Mouse in Rain Gauge

Does this blog impact book sales or make more savvy marketers shake their heads? I don’t know. I do know it is the only blog that is going to actually get written because it is so much fun to do.

Currently, I am working on a sequel to THE TOMORROW COUNTRY set in Canada.

 

 

 

 

 

 

Evil Santa – Meet him in Windigo Fire!

cropped-Seraphim-Windigo-Fire.jpgcover4Ever visited a Santa’s village as a kid? What if the Santa was up to no good? What if his fish camp was a front for a grow-op and other dark things?

 

 

Meet my favorite villain in Windigo Fire, now available in e-book on Amazon!

And for a Christmas treat, do check out the new stories by the Mesdames of Mayhem in 13 O’clock, which also features my suspense novella, Glow Grass.

Surrealist Trapdoor: Invasion of the Ladybugs

ladybugs

My friend, Gail Hamilton, fellow author and nature photographer, captured this gathering of lady bugs on her farm house.

We, too, in the city are noting a massive invasion in our attic, porch and garden. Strange variation in their spotting, too, from profuse to none.

A bit late for the mating season, eh what? They better get at it before the snow starts flying.  Wonder how long lady bug eggs last in the Deep Freeze.

For more breath-taking pics of country scenery, check out Gail’s website, www.gailhamiltonwriter.com.

 

 

New suspense story: Glow Grass!

cover4

The Mesdames of Mayhem’s new anthology, Thirteen O’clock, is now available on Amazon! Print version and e-book now released.

My novelette of suspense, “Glow Grass”,  is featured in this collection of twisted tales of time and crime…What happens when you revisit a derelict family cottage once the scene of a horrific death?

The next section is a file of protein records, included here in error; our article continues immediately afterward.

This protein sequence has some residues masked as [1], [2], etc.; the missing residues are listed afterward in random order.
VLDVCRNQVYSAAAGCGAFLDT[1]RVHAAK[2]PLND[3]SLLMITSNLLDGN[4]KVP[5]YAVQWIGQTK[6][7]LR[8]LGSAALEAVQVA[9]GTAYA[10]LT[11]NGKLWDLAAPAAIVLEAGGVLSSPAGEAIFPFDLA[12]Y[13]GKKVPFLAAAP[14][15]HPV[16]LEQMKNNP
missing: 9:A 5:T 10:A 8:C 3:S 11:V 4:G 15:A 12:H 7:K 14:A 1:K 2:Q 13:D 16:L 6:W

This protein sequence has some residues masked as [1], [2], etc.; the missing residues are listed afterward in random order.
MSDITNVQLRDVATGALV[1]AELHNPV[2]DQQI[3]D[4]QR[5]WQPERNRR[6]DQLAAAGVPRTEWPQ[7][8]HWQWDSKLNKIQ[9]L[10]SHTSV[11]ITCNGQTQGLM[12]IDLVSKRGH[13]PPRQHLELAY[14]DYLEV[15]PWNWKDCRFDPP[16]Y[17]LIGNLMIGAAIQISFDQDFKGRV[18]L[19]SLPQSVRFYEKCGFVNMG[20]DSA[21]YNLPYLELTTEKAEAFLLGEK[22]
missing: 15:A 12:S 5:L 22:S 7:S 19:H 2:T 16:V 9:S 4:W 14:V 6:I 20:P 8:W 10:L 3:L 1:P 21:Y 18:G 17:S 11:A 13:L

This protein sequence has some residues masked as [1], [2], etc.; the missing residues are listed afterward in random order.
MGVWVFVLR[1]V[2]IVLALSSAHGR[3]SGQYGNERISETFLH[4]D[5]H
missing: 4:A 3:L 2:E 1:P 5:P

Seraphim Windigo FireMy critically acclaimed thriller, Windigo Fire, is now available on Kindle and Smashwords!

Books: WINDIGO FIRE

Seraphim Windigo Fire

Windigo FireSeraphim Editions, Sept, 2014.

A  Canadian noir thriller.

Danny Bluestone, a young Native man, overeducated and underemployed, is drawn into an illegal bear hunt to escape his stultifying hometown of Red Dog Lake in Northern Ontario.  Things quickly go violent and he must fight to survive both the killers and the wilderness.

 

Awards and Nominations

  • Finalist-400Finalist, Arthur Ellis Award, Best First Novel, 2015
  • Finalist, Unhanged Arthur, 2012 as Gunning for Bear
  • Finalist, Debut Dagger, 2009, as The Land of Sun and Fun

 

Reviews and Recognition

Margaret Cannon, The Globe and Mail

Well done atmosphere and a truly chilling premise. M. H. Callway is a writer to watch.

Don Graves, Crime Fiction Reviewer

A visually powerful debut, action packed, blunt and driving, set in the grandeur & frailty of Ontario’s north compounded by the cruelty of man. The writing burst with the sudden terror of fire, the terrible potential of man’s abuse and the peace that nature offers in the midst of pain. Urgent, descriptive writing polished beyond that of a debut novel. Read it and connect with the struggle of our north.

Huffington Post Canada: A Book for Book Clubs Selection, Fall 2014

Marian Misters, Sleuth of Baker Street Bookstore

I was captivated with the story…the characters of Danny Bluestone and Rachel Forest, one of the kids from the camp where Danny works, are just terrific. ..There is a lot packed into the story and I was very impressed with the book. Good job Madeleine.

Toronto Poet Reviews

A fast pace, heart-racing novel…The writing makes the surreal setting seem so real as almost a documentary…Vivid complex characters, violent without being gory…A great read and highly recommended.